The ancient history of the Branfill name begins with the ancient Anglo-Saxon
tribes of Britain. The name is derived from when the family resided in one of two villages called Bamfyld
in the counties of Devon
Early Origins of the Branfill family
The surname Branfill was first found in Devon
, at Poltimore where John Baumfield was the original ancestor of this family having been granted lands there during the reign of Edward I
. His pedigree can be traced for three generations before that period. CITATION[CLOSE]
Shirley, Evelyn Philip, The Noble and Gentle Men of England; The Arms and Descents. Westminster: John Bower Nichols and Sons, 1866, Print.
The family were bequeathed the manor of Poltimore in 1298 by William Pontyngton, Canon of Exeter
Cathedral. Today Poltimore House is a 18th-century country house having gone through many changes from the original grant. The current iteration of Poltimore House was built by Richard Bampfylde (d.1595) about 1550 or so.
Banwell is a village and civil parish on the River Banwell in the North Somerset and dates back to Saxon times when it was first listed as Bananwylle in 904. CITATION[CLOSE]
Mills, A.D., Dictionary of English Place-Names. Oxford: Oxford University Press, 1991. Print. (ISBN 0-19-869156-4) By the time the the Domesday Book of 1086, the place name has evolved to being known as Banwelle. CITATION[CLOSE]
Williams, Dr Ann. And G.H. Martin, Eds., Domesday Book A Complete Translation. London: Penguin, 1992. Print. (ISBN 0-141-00523-8) "The manor has been in the possession of the bishops of Bath and Wells since the time of Edward the Confessor. A monastery was founded at Banwell by one of the early Saxon kings, to the abbacy of which Alfred the Great appointed Asser." CITATION[CLOSE]
Lewis, Samuel, A Topographical Dictionary of Scotland. Institute of Historical Research, 1848, Print.
Early History of the Branfill family
This web page shows only a small excerpt of our Branfill research.Another 186 words (13 lines of text) covering the years 1086, 1272, 1462, 1492, 1575, 1581, 1582, 1642, 1752, 1766, 1560, 1626, 1597, 1585, 1621, 1622, 1628, 1629, 1683, 1633, 1692, 1659, 1671, 1679, 1685 and 1679 are included under the topic Early Branfill History in all our PDF Extended History products and printed products wherever possible.
Branfill Spelling Variations
Until quite recently, the English language has lacked a definite system of spelling rules. Consequently, Anglo-Saxon
surnames are characterized by a multitude of spelling variations
. Changes in Anglo-Saxon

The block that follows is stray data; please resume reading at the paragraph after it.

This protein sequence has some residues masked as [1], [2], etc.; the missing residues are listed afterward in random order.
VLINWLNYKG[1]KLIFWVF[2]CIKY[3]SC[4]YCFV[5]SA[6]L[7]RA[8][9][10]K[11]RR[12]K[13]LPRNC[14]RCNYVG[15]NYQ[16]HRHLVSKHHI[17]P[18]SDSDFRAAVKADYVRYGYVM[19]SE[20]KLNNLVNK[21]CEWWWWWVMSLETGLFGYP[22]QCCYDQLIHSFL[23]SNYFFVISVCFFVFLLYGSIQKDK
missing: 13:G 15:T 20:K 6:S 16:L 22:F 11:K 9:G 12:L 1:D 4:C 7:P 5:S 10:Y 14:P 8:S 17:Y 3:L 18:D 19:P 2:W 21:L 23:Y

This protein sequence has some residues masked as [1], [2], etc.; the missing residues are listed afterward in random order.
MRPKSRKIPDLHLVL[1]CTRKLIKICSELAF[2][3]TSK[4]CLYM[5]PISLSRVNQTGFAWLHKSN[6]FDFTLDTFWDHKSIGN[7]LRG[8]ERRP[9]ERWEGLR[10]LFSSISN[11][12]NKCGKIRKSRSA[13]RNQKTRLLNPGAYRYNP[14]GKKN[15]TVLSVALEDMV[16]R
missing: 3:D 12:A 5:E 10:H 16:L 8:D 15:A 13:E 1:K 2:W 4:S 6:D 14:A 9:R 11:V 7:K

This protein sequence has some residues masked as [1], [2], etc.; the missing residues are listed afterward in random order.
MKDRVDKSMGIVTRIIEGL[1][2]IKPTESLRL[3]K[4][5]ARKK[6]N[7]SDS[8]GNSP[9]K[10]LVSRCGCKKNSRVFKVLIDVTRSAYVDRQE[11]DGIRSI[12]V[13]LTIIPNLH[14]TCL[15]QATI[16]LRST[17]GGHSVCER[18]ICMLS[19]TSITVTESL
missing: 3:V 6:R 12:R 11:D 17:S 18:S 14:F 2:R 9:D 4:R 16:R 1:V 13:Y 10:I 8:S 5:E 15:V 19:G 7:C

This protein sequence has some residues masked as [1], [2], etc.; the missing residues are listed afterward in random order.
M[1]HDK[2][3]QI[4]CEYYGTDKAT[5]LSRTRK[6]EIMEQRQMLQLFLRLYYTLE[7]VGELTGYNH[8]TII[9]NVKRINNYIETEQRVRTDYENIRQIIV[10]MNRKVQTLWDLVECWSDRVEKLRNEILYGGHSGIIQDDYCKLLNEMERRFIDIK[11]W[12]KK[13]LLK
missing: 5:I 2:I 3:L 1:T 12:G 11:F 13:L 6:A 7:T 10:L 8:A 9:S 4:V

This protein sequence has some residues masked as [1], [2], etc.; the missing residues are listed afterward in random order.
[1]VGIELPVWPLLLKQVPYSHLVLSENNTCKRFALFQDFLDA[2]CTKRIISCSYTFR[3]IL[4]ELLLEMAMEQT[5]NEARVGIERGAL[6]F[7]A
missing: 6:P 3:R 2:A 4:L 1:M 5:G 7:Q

names were influenced by the evolution of the English language, as it incorporated elements of French, Latin, and other languages. Although Medieval scribes and church officials recorded names as they sounded, so it is common to find one person referred to by several different spellings of his surname, even the most literate people varied the spelling of their own names. Variations of the name Branfill include Bamfield, Bammfield, Bramfield, Bamfeld, Bampfeld, Bampfield, Banfilde, Bampfild, Bampfyld, Bamfeild, Banfield and many more.
Early Notables of the Branfill family (pre 1700)
Distinguished members of the family include Richard de Bamfield, a prominent 13th century landholder in Hertfordshire; Sir Amyas Bampfylde (1560-1626), an English Member of Parliament, Member of Parliament for Devon
(1597); his son, John Bampfield (born ca.
1585), an English politician, Member of Parliament for... Another 44 words (3 lines of text) are included under the topic Early Branfill Notables in all our PDF Extended History products and printed products wherever possible.
Migration of the Branfill family to Ireland
Some of the Branfill family moved to Ireland
, but this topic is not covered in this excerpt.Another 78 words (6 lines of text) about their life in Ireland is included in all our PDF Extended History products and printed products wherever possible.
Migration of the Branfill family to the New World and Oceana
Searching for a better life, many English families migrated to British colonies. Unfortunately, the majority of them traveled under extremely harsh conditions: overcrowding on the ships caused the majority of the immigrants to arrive diseased, famished, and destitute from the long journey across the ocean. For those families that arrived safely, modest prosperity was attainable, and many went on to make invaluable contributions to the development of the cultures of the new colonies. Research into the origins of individual families in North America revealed records of the immigration of a number of people bearing the name Branfill or a variant listed above: John Bampfield, who arrived in Philadelphia in 1798.